Airport Body Scanners May be to Blame for Discrimination Against Black Women
|Apr 23, 2019|
For years, Black women have complained about being unfairly targeted for intrusive hair searches at the airport. These complaints originate from Black women with a variety of hair types and styles. Five years ago, a complaint prompted the Transportation Security Administration (TSA) to promise improved training for its agents on hair pat-downs and to provide oversight over the practice, ProPublica reported. However, a bigger issue may lie with airport body scanners.
According to ProPublica, the scanners have a tendency to raise false alarms for hairstyles used by Black women. In 2018, the TSA requested vendors submit ideas “to improve screening of headwear and hair in compliance with Title VI of the Civil Rights Act.” The law prohibits federally funded agencies from discriminating on the basis of race, color, or national origin.
Erika Wilson, an associate professor at the University of North Carolina School of Law, told The North Star that she is frequently stopped for hair pat-downs by the TSA. “I would say that on average I am stopped 8 out of 10 times that I travel,” she said. “The search is usually of the crown of my head all the way down.” Wilson said that the last time she had her hair searched was when she was traveling from Raleigh-Durham International Airport to Washington, DC, for an academic conference.
“The agent patted [and] ran her fingers through my hair, including making contact with my scalp,” she told The North Star. “I always ask why I’m being selected for extra screening. I was told that my hair set off the scanner and she showed me the picture on the screen.”
Wilson noted that she is less likely to be searched intrusively when she is at Ronald Reagan Washington National Airport (DCA). She said that many of the TSA agents at the Washington, DC, airport are Black women who approach the search in a completely different way. Wilson said that when she is searched at DCA by a Black woman “the search is typically a lot less intrusive.” Simone Armour, a student at the University of Hartford, said that she has experienced intrusive hair searches in the US and in Europe. She noted that it does not matter how she wears her hair, she will likely get stopped.
“I have super curly hair but it doesn’t seem to matter if it’s out or in a bun,” the 22-year-old said. “I’ve had to take my hair down so they could run their fingers through my roots. It feels invasive even if it’s for safety because those with straight hair or even looser curls, like my sister’s, don’t get their hair looked at.” Wilson’s hair is in locs, and when she wears her hair pinned up, she said she “almost certainly” will be stopped for extra screening. She noted that she was more likely to be stopped when her locs were longer, reaching her waist. “The worst is when my locs are curled,” Wilson said. “Always, always, I get stopped for extra screening. And they usually mess up the curls.”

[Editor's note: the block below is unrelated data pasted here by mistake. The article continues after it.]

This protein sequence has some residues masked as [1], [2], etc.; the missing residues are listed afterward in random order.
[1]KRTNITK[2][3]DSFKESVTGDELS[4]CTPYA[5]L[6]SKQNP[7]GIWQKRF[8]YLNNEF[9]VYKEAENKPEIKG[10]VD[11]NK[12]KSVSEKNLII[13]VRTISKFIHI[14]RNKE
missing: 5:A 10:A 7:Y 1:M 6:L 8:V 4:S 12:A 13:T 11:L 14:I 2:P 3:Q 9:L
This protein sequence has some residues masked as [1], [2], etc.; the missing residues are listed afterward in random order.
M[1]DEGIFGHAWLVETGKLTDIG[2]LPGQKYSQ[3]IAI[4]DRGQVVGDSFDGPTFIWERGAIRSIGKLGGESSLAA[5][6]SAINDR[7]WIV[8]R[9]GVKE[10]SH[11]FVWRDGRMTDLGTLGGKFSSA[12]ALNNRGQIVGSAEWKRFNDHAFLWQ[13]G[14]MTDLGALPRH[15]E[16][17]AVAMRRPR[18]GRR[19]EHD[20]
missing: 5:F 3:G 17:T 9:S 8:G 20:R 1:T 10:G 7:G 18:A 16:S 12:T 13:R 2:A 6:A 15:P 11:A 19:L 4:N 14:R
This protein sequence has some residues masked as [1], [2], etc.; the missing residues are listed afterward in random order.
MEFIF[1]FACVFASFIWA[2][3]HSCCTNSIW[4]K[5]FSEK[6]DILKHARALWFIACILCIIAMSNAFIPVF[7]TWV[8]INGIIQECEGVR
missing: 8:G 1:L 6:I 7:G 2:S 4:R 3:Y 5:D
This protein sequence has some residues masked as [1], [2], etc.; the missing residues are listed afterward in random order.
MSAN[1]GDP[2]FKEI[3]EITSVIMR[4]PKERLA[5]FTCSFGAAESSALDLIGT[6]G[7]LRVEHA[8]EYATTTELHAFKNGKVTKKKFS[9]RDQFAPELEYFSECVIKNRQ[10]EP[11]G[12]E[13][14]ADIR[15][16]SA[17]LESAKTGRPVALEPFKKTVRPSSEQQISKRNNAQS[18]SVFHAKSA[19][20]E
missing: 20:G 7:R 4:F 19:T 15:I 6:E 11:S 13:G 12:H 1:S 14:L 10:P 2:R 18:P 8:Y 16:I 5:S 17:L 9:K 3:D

The law professor said she does not know how these hair searches improve safety. “I find them to be intrusive, embarrassing, and time-consuming,” she said. “It is especially infuriating because it represents yet another way in which Black women who reject European Centric notions of beauty by not artificially straightening our hair and . . . [wear] our hair naturally are punished [or] singled-out.”
In a statement to The North Star, the TSA said the agency was “committed to ensuring all travelers are treated with respect and courtesy. Screening is conducted without regard to a person’s race, color, sex, gender identity, national origin, religion or disability.” The TSA said it continually reviews procedures to improve security and was reviewing other options to screen hair. “Officers also receive training and briefings to ensure that they communicate, and are respectful, when screening an individual’s headwear and hair,” the statement continued.
Armour said she has never been told that a body scanner has issued a security alert because of her hair, but said that it might be a “better approach” to be told why she is being searched. Meanwhile, Wilson argued that the TSA needs to get better technology that does not give false alarms over Black women’s hair. “Something is wrong with technology that singles out Black women because of the texture of our hair,” she said. “It suggests that the technology is not trustworthy. If the technology gets it wrong about my natural hair, what else is it getting wrong?”
About the Author
Nicole Rojas is a breaking news writer for The North Star. She has published in various venues, including Newsweek, GlobalPost, IHS Jane’s Defence Weekly, and the Long Island Post. Nicole graduated from Boston University in 2012 with a degree in print journalism. She is an avid world traveler who recently explored Asia and Australia.